As an Asian Indian, I was one of the few dark-skinned individuals in the city of Ho Chi Minh. Many times, as I would walk along the streets to get food or wait outside for a taxi to take me to lecture, I would feel the stares of the locals riding by on motorbikes. Even during my actual internship, where I taught underprivileged and displaced students at a local development center, I sometimes felt like an outsider. As I worked alongside three other Michigan undergraduates, who all happened to be white, I was constantly asked by the students, and even the other Vietnamese teachers and volunteers, whether or not I was American, or where I was “really from.” When I told them that my parents were originally from India, there would be a moment of realization, and from that point forward they would call me Indian rather than American. It seemed that many of the locals who I interacted with during my time there had a perception that all Americans were white.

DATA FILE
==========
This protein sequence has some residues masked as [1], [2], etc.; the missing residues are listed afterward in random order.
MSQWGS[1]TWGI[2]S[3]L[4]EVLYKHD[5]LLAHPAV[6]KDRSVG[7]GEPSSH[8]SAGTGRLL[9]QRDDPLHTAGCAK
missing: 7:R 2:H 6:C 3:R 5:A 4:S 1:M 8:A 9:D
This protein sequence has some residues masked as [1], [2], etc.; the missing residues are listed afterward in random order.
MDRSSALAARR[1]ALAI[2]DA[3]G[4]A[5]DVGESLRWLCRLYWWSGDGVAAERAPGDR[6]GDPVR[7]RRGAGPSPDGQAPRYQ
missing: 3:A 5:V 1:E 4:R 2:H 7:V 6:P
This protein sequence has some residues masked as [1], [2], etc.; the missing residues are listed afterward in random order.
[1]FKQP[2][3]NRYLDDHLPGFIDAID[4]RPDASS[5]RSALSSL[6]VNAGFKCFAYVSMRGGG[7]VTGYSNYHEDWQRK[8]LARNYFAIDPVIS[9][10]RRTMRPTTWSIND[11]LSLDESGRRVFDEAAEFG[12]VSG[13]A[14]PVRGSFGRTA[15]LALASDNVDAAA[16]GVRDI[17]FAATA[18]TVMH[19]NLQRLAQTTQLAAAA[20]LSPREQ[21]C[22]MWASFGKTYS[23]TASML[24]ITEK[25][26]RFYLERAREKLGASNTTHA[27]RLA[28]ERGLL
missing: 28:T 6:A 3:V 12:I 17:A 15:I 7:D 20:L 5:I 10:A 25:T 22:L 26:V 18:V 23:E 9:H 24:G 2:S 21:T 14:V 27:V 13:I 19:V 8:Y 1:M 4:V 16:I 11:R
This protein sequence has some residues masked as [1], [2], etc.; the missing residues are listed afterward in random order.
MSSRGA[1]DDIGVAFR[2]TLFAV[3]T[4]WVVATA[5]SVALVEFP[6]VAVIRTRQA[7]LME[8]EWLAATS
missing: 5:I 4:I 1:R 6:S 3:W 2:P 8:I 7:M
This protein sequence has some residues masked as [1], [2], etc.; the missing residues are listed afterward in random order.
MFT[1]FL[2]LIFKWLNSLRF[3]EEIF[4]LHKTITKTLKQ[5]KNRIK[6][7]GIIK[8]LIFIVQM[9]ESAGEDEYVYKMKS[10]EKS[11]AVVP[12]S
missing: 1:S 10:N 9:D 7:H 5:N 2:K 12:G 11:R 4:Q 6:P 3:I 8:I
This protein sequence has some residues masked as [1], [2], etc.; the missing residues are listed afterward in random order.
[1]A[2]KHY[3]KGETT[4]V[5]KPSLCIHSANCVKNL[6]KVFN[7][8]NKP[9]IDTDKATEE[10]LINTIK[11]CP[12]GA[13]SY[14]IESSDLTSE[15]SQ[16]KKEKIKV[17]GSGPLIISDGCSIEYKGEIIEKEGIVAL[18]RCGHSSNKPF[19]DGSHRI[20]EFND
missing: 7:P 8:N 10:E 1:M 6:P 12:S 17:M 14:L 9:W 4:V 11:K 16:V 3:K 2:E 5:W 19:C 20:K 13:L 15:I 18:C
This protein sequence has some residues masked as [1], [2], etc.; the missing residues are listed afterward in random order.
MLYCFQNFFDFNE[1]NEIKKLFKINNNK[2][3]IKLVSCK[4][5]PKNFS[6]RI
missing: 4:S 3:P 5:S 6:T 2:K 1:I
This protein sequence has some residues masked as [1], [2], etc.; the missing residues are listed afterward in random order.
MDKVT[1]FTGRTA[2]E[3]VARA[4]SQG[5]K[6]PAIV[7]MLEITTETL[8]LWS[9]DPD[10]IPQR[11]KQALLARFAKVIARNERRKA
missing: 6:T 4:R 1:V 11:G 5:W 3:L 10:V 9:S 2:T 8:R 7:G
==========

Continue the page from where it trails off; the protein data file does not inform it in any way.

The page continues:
Even more generally, I recognized an overall attitude of curiosity among the people there. Many of the students were in wonderment of my and the other volunteers’ facial and body hair. Sometimes after class, as the kids were running out of the classroom, they would brush their hands all over our faces and arms, feeling our hair. During one of our lectures, our professor—who was also white—mentioned that he experienced similar situations in the past, where other grown Vietnamese adults would reach out and feel his chest hair in the middle of a conversation.

I was never offended or irritated by how any of the locals acted, however. They had never seen someone who looked like me or some of the other volunteers, and they were simply exploring their curiosity. When I go to India on travel and to visit family, I am able to witness the same situation as an insider— I see all the white, Black, and Chinese travelers get gawked at by the locals as they stare at “something” they have never seen. In Vietnam, it was interesting to experience this as an outsider as it really made me more aware of the demographic diversity that is taken for granted back home.